A new report released by the city of Santa Monica last week revealed that in Santa Monica’s booming downtown, nearly two-thirds of people living there are struggling to do so.
According to the report, about 60 percent of Downtown Santa Monica renters are “rent burdened,” meaning that they pay more than 30 percent of their income for housing.
That’s of particular interest to city officials as they work out the details of Santa Monica’s Downtown Community Plan, which will set the standards for, among other things, affordable housing requirements in new residential construction in the city’s thriving urban core for the next 20 years.
While people who work in Downtown Santa Monica make up about a quarter of the city’s workforce, “only one percent of Downtown workers both live and work in Downtown; another eight percent live elsewhere in Santa Monica,” according to the report. The rest commute from outside the city.
The Downtown has become an increasingly desirable place to live in the last several decades. Meanwhile the amount of new housing allowed to be built hasn’t kept pace with increasing demand. The resulting skyrocketing rents increasingly are pricing out the lower- and middle-income households who work in the Downtown.
According to the report, the average asking rent for a two-bedroom apartment in Downtown Santa Monica is $5,276 a month. A household would have to make nearly $190,000 a year to be able to afford to live a unit at that price without being “rent burdened.” An average two-bedroom apartment Downtown rents for $3,296 a month; a household would have to make a combined $119,000 a year to afford that.
To tackle the growing gap, the proposed Downtown Community Plan actually sets standards for a new affordable housing requirement above and beyond what the city already requires through its Affordable Housing Production Program (AHPP).
Currently, the city requires that at least 30 percent of all new housing being built be affordable to households making 80 percent of the area median income (AMI) or less. In 2015, the area median income in Los Angeles County for a four-person household was $64,800, according to the California Department of Housing and Community Development.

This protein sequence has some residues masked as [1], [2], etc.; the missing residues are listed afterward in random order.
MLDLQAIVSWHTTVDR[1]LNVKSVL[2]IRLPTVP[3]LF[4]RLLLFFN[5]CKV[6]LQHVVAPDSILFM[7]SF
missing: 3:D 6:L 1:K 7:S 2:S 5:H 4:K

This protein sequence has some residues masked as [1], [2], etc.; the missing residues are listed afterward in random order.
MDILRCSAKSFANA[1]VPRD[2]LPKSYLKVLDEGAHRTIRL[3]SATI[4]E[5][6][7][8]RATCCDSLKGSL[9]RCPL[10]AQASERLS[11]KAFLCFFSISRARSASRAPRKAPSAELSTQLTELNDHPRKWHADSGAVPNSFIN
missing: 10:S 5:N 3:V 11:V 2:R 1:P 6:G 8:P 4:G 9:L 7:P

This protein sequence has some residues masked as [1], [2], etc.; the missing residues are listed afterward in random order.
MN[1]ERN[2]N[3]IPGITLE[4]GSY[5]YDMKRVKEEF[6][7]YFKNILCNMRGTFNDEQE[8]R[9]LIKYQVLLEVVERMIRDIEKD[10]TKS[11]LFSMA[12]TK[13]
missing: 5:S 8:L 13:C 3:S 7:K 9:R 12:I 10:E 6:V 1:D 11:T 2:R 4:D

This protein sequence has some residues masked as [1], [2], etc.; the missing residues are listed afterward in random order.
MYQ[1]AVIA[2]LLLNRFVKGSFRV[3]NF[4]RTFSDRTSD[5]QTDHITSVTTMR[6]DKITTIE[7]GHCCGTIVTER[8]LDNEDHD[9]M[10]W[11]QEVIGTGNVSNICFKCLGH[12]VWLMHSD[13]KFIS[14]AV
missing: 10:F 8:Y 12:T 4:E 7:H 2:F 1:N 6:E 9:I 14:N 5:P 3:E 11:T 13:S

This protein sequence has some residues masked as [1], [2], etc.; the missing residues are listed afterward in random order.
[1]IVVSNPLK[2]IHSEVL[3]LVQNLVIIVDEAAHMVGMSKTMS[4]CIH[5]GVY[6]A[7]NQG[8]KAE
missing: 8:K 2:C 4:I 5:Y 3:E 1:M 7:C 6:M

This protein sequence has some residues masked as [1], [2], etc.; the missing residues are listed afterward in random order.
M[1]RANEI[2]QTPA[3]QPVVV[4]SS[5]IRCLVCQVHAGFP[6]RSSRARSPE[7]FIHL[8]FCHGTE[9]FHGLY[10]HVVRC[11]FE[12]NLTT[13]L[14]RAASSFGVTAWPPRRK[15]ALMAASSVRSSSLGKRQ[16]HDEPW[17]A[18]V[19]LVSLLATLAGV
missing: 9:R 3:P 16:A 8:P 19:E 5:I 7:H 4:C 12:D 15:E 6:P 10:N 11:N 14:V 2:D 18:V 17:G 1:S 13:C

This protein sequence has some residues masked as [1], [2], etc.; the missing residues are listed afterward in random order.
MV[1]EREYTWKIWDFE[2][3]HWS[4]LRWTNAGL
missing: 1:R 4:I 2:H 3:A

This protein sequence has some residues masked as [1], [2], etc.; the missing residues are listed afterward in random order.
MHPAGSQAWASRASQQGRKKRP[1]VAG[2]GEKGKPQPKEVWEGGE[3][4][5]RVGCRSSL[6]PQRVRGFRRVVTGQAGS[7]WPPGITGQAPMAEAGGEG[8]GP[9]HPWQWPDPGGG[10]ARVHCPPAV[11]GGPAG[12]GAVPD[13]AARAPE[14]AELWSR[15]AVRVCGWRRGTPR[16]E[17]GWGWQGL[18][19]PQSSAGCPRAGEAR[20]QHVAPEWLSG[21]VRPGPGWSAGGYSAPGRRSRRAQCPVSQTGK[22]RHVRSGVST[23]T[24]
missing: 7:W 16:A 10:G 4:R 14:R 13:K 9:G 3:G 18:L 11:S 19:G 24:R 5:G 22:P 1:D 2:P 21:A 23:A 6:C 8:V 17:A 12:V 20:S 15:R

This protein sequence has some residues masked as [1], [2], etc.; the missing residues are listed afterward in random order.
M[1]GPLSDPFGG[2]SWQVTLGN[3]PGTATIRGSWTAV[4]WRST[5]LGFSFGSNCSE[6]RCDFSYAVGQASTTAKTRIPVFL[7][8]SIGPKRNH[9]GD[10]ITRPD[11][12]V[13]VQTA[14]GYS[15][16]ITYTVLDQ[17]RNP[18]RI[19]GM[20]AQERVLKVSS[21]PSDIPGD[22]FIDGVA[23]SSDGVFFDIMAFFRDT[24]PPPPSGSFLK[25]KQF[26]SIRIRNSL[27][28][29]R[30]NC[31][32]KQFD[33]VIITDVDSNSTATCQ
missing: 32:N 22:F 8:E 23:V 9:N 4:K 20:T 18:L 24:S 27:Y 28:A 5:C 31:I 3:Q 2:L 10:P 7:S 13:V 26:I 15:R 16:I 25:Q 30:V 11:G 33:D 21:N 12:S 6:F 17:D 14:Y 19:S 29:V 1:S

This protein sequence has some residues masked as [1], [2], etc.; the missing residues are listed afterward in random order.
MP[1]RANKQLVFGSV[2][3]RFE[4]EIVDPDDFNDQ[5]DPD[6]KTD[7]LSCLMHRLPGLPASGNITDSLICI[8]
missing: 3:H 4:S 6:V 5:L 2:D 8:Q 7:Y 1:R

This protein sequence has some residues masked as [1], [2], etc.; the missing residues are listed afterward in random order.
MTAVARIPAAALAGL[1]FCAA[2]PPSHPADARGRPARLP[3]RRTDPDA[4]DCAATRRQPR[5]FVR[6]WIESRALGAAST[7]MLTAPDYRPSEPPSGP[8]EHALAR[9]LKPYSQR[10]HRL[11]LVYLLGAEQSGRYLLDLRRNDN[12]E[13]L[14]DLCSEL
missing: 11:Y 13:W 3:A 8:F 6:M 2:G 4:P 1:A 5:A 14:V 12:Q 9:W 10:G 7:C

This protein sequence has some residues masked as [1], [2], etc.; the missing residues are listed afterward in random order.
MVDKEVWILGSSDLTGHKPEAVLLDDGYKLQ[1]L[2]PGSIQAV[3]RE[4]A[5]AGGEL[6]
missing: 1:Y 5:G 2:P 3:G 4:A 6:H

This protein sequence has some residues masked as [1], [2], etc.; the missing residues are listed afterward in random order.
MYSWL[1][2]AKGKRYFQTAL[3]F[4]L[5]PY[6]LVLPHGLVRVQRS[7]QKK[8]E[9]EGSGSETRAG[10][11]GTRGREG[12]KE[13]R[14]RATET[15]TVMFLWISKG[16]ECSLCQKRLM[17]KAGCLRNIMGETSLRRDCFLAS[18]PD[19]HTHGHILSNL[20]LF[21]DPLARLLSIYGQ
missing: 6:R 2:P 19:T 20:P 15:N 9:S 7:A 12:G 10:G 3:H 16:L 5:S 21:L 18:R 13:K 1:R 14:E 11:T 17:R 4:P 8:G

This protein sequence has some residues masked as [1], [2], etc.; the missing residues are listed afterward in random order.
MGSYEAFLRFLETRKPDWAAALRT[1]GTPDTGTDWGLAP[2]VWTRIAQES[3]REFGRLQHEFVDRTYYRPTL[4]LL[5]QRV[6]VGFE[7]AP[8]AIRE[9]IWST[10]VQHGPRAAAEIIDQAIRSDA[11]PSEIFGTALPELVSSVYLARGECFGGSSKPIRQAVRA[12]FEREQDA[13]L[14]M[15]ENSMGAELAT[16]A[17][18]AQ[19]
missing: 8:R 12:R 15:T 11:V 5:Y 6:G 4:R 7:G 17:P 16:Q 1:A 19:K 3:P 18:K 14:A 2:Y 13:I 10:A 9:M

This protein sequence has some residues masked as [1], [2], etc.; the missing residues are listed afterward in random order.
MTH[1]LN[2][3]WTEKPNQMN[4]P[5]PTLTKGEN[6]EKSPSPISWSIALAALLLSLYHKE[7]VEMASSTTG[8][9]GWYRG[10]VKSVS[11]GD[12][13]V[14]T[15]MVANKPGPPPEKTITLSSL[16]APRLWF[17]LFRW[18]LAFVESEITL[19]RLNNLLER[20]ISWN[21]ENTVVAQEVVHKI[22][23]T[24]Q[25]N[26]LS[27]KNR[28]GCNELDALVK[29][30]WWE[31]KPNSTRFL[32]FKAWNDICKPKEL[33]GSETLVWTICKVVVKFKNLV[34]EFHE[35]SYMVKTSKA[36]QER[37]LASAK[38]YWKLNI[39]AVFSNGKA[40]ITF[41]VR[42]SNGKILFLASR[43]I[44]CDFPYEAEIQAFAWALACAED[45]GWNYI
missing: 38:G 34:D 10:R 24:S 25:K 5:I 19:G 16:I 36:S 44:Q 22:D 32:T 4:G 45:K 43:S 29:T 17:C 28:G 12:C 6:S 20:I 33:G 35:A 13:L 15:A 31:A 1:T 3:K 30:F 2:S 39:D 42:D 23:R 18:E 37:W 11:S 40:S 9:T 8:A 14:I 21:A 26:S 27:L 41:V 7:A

Under the new Downtown Community Plan, city planners hope to encourage developers to go beyond the required 30 percent and offer some units to households making 130 to 180 percent of AMI, which would still be below the average rents. For example, a two-bedroom apartment renting to a household making 130 percent of the area median income would be restricted to a maximum rent of $1,895 a month.
It’s a start to close the widening affordability gap in Santa Monica, where there has been plentiful job growth in the last three decades but little housing growth to match. Since 1980, Santa Monica’s residential population has increased by less than 5,000 people.
What relatively little new housing was allowed was built in Santa Monica’s Downtown. More than 60 percent of all rental units in Downtown were built after 1979, which means they aren’t subject to the Santa Monica’s rent control law. Rent increases there are governed primarily by the rules of supply and demand, which, in a high-demand, slow-growth city, means that annual rent increases can be quite high.
“Nearly 40 percent of Downtown housing units were built after 1999. In comparison, only 19 percent of the city’s housing stock was built after 1979, and 7 percent was built after 1999,” the report reads.
Also, newer units necessarily rent at higher rates than older ones, according to the report.
“While larger buildings typically have more building amenities than smaller buildings, the level of amenities is considered less important than location and property age in determining how much tenants will be willing to pay. To the extent that larger buildings in Downtown command premium rents, this may be tied to the fact that many of the large buildings located in Downtown are relatively new and located in prime locations with convenient access to the beach, shopping, and restaurants,” the report states.
Downtown Santa Monica is also the city’s most transit-rich neighborhood and will become even more so next month when Expo opens.
However, the impact of the age of the housing in Downtown is worth noting. As new housing gets built and rent to higher-income renters, it takes the pressure of older housing in other parts of the city that can rent at lower rates. Theoretically, if new housing in Downtown Santa Monica continues to be built, older housing in Downtown and throughout the rest of the city should see less extreme rent growth. But only if housing gets built at a reasonable pace.
A recent report released by the State Legislative Analyst’s Office pointed out that in communities where new housing was being built, rental increases in older existing housing stock were significantly lower than in communities where housing was consistently blocked.
It points to the fact that, in addition to requiring property owners to set aside a certain number of units to be rented at lower rents, another strategy that Santa Monica could take to assure that middle-income households can still find homes they can afford is to build more housing in places where it doesn’t displace existing residential buildings.